Last Updated: Friday - 09/24/2010
Week of July 14, 2008
Catholics speak out against award for abortionist
Order of Canada for Morgentaler sparks 'revulsion'
By WCR news services
Fr. Lucien Larre (1989)
"We Catholic Christians have to affirm life," he said. "We can't stand by when things like this happen."
Prendergast also criticized the intrusion of the "secularist viewpoint into the courts and public domain," saying he hoped Prime Minister Stephen Harper would do something about the award.
Joanne McGarry, executive director of the Catholic Civil Rights League, said, "We are shocked and disappointed that our nation's highest civilian honour would be granted to its best-known champion of the culture of death."
Were Morgentaler's views not widespread, McGarry said, Canada's population would now be several million larger, nor would sex selection abortions be taking place in some communities.
The Knights of Columbus and the Catholic Women's League have also opposed the award to Morgentaler.
The Knights called on their members to write to the prime minister, governor-general, members of Parliament and members of the Order of Canada advisory council to "express their revulsion."
In reaction to the widespread condemnations, Harper tried to distance his government from the decision.
"It's not a decision of the Government of Canada," Harper said July 2. "That said, I guess my preference, to be frank, would be to see the Order of Canada be something that unifies, that brings Canadians together."
Morgentaler, now 85, lashed out at his critics July 2 during a press conference at his Toronto clinic.
"The controversy or negative opinions come from the usual sources: the Catholic Church, the fundamentalists, the women who are usually against women's rights, and that's not really surprising."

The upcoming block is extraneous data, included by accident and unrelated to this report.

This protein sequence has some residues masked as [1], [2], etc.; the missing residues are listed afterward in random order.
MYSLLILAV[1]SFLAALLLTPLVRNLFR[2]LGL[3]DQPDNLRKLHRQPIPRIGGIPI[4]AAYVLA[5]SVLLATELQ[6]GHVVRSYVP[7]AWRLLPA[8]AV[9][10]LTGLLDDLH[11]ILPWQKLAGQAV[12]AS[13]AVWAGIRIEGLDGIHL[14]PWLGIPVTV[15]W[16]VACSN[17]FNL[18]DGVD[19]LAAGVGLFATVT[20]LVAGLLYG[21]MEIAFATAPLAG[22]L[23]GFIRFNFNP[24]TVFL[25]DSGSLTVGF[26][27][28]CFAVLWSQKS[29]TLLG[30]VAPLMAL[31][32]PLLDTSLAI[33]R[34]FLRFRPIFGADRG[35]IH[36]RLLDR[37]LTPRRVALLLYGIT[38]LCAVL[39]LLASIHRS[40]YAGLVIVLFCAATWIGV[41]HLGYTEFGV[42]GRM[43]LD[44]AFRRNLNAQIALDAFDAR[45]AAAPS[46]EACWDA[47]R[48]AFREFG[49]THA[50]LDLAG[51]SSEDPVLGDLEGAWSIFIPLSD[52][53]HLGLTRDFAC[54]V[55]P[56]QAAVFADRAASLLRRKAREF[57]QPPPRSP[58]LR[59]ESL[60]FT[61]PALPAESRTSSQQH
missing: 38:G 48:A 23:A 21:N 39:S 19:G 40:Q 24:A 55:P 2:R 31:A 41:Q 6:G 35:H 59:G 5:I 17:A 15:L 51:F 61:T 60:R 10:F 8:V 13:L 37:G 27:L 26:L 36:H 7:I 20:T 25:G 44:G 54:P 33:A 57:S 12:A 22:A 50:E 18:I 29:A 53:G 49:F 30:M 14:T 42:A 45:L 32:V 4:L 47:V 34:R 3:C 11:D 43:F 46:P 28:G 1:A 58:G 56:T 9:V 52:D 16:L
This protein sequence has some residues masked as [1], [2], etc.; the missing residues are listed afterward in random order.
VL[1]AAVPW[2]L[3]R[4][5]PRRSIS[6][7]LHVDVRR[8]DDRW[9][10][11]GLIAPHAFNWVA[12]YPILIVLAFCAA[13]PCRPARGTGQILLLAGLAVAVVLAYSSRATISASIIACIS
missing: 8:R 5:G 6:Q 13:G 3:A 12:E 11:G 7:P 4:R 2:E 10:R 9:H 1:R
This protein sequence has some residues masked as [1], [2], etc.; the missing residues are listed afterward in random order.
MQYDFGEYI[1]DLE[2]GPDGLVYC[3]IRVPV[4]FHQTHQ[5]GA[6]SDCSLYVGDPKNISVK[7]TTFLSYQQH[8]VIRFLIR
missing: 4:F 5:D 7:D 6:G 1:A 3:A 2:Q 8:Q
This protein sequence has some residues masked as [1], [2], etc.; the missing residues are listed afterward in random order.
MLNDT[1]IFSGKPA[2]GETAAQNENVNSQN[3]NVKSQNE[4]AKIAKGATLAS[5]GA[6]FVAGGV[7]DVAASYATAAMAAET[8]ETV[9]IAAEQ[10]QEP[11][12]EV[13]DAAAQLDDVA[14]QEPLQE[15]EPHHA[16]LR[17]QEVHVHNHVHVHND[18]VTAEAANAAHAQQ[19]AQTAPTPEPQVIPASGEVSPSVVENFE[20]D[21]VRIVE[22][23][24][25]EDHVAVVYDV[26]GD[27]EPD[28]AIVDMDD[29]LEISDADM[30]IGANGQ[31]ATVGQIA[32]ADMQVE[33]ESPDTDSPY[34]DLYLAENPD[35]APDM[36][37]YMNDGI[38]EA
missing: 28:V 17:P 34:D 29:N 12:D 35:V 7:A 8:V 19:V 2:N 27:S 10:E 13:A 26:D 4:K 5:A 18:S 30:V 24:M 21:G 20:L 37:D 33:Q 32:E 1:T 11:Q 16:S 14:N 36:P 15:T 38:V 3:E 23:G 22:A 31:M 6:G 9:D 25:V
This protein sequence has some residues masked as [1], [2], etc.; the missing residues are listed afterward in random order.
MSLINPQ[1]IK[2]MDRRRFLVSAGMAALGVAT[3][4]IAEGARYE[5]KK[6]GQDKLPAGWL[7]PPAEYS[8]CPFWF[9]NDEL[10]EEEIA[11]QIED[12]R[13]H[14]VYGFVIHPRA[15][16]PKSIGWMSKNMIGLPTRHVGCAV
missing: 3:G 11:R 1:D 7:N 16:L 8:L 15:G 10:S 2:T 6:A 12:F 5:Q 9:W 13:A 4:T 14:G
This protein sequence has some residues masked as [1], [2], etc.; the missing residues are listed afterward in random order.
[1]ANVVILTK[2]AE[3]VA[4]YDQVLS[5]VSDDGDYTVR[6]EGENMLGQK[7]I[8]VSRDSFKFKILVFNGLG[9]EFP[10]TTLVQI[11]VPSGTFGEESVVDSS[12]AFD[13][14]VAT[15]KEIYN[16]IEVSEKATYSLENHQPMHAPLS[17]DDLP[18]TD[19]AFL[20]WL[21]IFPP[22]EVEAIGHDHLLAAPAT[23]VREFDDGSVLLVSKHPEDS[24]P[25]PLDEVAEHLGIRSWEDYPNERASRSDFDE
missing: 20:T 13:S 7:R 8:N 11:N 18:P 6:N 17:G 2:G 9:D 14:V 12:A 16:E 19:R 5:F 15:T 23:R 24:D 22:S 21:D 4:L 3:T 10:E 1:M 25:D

Morgentaler claimed that 80 per cent of Canadians are "in favour of women having access to safe abortions."
However, recent opinion polls show that most Canadians have deep concerns about the lack of any legal restrictions on abortion.
An Environics research group poll from 2004 reported that 68 per cent of Canadians favour some restrictions, 33 per cent say life should be protected from the moment of conception, and 73 per cent support mandatory counselling before an abortion.
The decision also sparked a backlash against the Order of Canada itself.
Father Lucien Larre of Port Coquitlam, B.C., has returned his Order of Canada to the governor general, saying the award should be "reserved for people who can be models or be inspiring for a majority of Canadians."
On July 8, representatives of the Madonna House apostolate based in Combermere, Ont., returned the Order of Canada medal and citation awarded to their founder, Catherine Doherty, to Rideau Hall.
They said they didn't want to be on the same list as an abortionist. Before her death in 1985, Doherty told Madonna House members that the award belonged to all of them.
"Dr. Morgentaler is a very public and symbolic figure. We were moved in conscience to make a public gesture of disappointment and sadness for our country," said Susanne Stubbs of Madonna House.
Ethicist Margaret Somerville, the founding director of McGill University's Centre for Medicine, Ethics and Law, said that even for those who think abortion should be allowed in some circumstances, it is "terrible to say it's a non-issue."
Somerville recalled asking him during a television taping last year whether he would perform an abortion on a healthy woman carrying a healthy 26-week-old unborn baby. "To my absolute amazement, he said, 'No, I wouldn't do that abortion.'"
While some of the reaction has described Morgentaler as "evil" and called him a "baby-killer," Somerville makes a distinction between the man and the work he's done, which she called "profoundly wrong."
"I don't think he's an evil person, I really don't," she said.
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